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On virtual productivity, and other things I learned from Stardew Valley

On virtual productivity, and other things I learned from Stardew Valley

While everyone I know has succumbed to an Animal Crossing frenzy, my quarantine game of choice involves spending a never-ending cycle of four seasons discovering the secrets to farm life success. My virtual character gave up their corporate job in a cubicle farm to live the quiet country life on an actual farm. 

Stardew Valley is the 8-bit trip down memory lane I didn’t know I needed. It’s a fusion of my Game Boy favorites, including the Mineral Town vibes from Harvest Moon with a dash of adventure from literally any Pokémon game. It’s undeniably addicting, and I’ve been hooked since I saw it rising in the app store charts last year.

I’ve spent a good number of in-game years on various save files trying out everything the game had to offer. Sometimes I’d realize my little farmer had been more productive in a single day than I’ve been. I’d have a meta moment, watching my character water giant pumpkins as I lounge on the couch on a weekend afternoon, still in my pajamas. 

This game brought out the perfectionist in me as I obsessed over my farm’s aesthetics, but it also taught me a couple of other things―maintaining friendships, taking care of your well-being and mastering the art of productivity.

The game touches down on that last item in particular for the most part since you’ll be running a farm, which takes a lot of work, time and energy. Maybe you’re not a farmer IRL, but the general mechanics of running an in-game farm can translate to real life. 

These aren’t sage advice―they’re probably even stuff that you already know, but often forget. 


1. The day is in your hands.

You’ll read this exact line when you watch the Fortune Teller TV channel on a neutral day. Each day is different in this little countryside town, depending on the weather and your daily luck. Based on experience, it’s best to go mining or fishing if the spirits are in good humor, and play it safe on low-luck days by tending to your farming duties. 

In reality, every day is in your hands, whether you’re lucky or otherwise. A daily routine is okay, but sometimes you don’t have to plan everything to a tee. Break out of the routine if you need to. Sometimes I just let my little farmer sleep through a whole day when there’s a thunderstorm, and that’s perfectly fine too IRL.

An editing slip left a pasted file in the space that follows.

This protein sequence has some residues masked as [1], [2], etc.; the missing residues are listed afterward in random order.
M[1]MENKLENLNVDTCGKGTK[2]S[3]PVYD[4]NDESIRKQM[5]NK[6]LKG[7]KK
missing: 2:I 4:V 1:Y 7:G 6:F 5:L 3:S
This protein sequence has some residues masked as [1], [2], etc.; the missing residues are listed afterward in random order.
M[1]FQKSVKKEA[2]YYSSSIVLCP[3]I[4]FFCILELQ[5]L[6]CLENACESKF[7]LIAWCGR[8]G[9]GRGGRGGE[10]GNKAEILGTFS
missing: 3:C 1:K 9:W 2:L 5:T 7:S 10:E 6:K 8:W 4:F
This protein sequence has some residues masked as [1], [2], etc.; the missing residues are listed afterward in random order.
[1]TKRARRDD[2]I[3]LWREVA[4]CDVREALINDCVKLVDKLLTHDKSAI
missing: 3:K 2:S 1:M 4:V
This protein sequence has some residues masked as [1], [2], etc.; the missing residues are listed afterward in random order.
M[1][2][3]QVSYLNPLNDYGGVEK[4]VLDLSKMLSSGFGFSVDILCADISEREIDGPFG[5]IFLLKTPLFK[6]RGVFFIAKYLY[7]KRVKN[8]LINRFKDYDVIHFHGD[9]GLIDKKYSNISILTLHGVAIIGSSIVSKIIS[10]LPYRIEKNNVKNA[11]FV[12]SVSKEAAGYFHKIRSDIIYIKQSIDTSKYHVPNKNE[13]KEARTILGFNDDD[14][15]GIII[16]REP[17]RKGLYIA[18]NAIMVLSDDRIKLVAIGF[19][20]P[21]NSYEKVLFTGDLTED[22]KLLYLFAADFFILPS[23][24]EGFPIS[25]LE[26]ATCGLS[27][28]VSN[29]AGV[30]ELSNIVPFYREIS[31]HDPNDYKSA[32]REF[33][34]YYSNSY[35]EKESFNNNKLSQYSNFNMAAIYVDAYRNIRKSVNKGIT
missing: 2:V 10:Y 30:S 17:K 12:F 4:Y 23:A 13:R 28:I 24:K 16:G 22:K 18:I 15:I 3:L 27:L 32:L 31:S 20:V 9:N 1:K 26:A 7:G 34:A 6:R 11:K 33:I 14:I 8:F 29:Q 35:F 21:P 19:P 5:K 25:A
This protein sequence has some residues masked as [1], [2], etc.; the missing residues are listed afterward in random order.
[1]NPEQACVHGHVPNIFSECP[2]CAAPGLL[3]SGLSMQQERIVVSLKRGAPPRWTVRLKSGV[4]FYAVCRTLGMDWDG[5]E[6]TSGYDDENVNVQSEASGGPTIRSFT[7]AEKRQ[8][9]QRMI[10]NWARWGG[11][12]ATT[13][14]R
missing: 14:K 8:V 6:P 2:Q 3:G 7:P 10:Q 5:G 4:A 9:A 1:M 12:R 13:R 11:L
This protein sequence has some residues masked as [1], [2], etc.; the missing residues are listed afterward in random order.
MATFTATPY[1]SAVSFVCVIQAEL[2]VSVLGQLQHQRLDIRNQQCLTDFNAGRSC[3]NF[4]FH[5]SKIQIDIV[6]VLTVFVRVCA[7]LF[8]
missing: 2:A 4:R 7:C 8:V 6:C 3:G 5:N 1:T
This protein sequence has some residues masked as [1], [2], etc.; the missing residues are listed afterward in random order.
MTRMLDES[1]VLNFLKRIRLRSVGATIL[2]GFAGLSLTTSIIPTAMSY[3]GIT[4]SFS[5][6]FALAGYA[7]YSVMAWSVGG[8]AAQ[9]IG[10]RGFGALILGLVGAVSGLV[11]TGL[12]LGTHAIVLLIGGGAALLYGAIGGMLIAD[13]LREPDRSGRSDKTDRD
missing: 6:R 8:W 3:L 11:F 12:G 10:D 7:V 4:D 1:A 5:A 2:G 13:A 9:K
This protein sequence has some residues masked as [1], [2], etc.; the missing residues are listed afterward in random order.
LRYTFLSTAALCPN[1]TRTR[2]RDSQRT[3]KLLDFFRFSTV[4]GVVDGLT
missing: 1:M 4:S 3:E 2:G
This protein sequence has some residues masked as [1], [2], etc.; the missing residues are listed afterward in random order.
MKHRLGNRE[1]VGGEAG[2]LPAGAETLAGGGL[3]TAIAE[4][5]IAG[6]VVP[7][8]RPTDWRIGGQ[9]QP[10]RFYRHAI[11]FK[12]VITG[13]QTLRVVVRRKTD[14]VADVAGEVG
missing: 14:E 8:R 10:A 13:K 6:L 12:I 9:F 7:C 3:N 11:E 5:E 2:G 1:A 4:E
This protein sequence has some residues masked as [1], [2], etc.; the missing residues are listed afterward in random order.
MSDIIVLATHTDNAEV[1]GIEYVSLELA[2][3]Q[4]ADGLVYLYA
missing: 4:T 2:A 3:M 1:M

2. Lots of coin, a pleasant-looking farm or an exciting social life―one has to go.

Unless you’ve come up with a foolproof daily routine that satisfies all three aspects, it’s quite difficult to achieve it. Choose to focus on making bank and improving your farm, and you’ll soon realize why no one would want to pair up with you at the Flower Dance. Make friends with everyone and get rich, but your dingy ass farm won’t be the sole reflection of your hard work. Spruce up your farm and get chummy with the locals, all with an empty wallet. How do you win?

We always preach about striking some sort of balance in our everyday lives, but it’s hard to squeeze in everything you want to do in a day without pushing yourself to exhaustion. Just like in the Triangle of College Life that consists of sleep, good grades and social life, you can’t quite have it all―at least, not in the beginning. There will be a lot of adjustments for you to accommodate new things in your life. 


3. Time and energy don’t always go hand in hand, but you can learn to manage both.

My favorite part of the game is going down the mines. It’s easy to get so deep into gathering gems and slaying slimes that soon my energy bar is depleting and the in-game clock is turning red. I’d scramble out of the mines like Cinderella bouncing out of the ball, just so my character won’t pass out on the side of the road again. 

We always talk about time management, but we’ve also got to manage our energy too. It all boils down to how you grow, not how fast you grow. Working hard is good, but you’ve got to learn how to work smart, too. Your little farm won’t grow from a measly patch of parsnips to a complete, functioning business from manually watering all of your crops daily. 

Productivity, IRL and in-game, is not a requirement. There are things we should focus on now, and there are those we can save for later so we don’t overwork ourselves. The seasons go on and on for as long as you play, so you won’t be missing out on anything that you can catch tomorrow, or next season, or even next year. Allow yourself to work at a manageable pace, and give yourself a break when you need to. 

Read more: For your consideration: ‘Animal Crossing’ alternatives to aid your FOMO


Stills from Stardew Valley


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